NEW YORK (AP) — Harvey Levin likes to keep a secret – at least when it involves him – so you’ll have to watch his new Fox News Channel series to find out which celebrity keeps a rock as a precious memento.

The founder of the TMZ celebrity website is the creator and host of “Objectified,” which premieres on Fox Sunday at 8 p.m. Eastern. The program features celebrities showing off personal memorabilia in their homes, starting this weekend with “Judge Judy” Sheindlin.

Levin tested the idea last year with Donald Trump in Trump Tower, and that special reached more than 4 million viewers, a big hit in the cable world. The initial idea was to do separate episodes with Trump and Hillary Clinton, but since Clinton declined, the Trump episode was held until a couple of weeks after the election.

Besides Sheindlin, other participants in the first “Objectified” season include Israeli Prime Minister Benjamin Netanyahu, former California Gov. Arnold Schwarzenegger, Martha Stewart, television mogul Tyler Perry and Dallas Mavericks owner Mark Cuban.

Each celebrity picks seven things from different periods of their life that are used as starting-off points for discussion.

“I wanted to do a show on the life stories of really interesting people who have succeeded but have had twists and turns along the way,” Levin said. “I didn’t want to do a show where you sat on the sofa and just talked to someone for an hour. The key to this, for us, was finding a storytelling device.”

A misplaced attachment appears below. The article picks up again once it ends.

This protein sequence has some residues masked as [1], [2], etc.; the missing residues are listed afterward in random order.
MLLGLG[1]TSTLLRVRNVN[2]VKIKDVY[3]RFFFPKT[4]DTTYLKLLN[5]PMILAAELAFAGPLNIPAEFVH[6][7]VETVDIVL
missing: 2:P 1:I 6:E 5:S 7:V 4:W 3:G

Hence, the rock. Or a pair of pajamas bought at Wal-Mart that Perry presented.

That gimmick, and the sense of control it offered to celebrities in letting them tell their own stories on their own turf, made Levin’s pitch to participate attractive. The idea is also broad enough that the show can comfortably toggle between people from entertainment, sports, politics and business, he said.

His discussion with Sheindlin brought out the differences between the business Judy and the private one.

“I saw on the one hand a very self-assured, strong, independent, fierce personality and then on the other I saw what looks like a very traditional woman in a very traditional woman’s role,” he said. “We talked about that a lot as she was telling stories, and she bounced back and forth between the woman who was the master of her own destiny and also a wife who believes a woman’s role is to nurture. She needs to be married.”

“Objectified” represents Fox News’ attempt to broaden its programming mix, much like CNN does with Anthony Bourdain’s “Parts Unknown.” Levin said there’s no political litmus test on people he can profile.

“The show will succeed if it’s interesting, and interesting knows no political affiliations,” he said.

For now, Fox has only committed to 10 episodes.

“I hope people like it,” Levin said, “because I’d love to keep doing it.”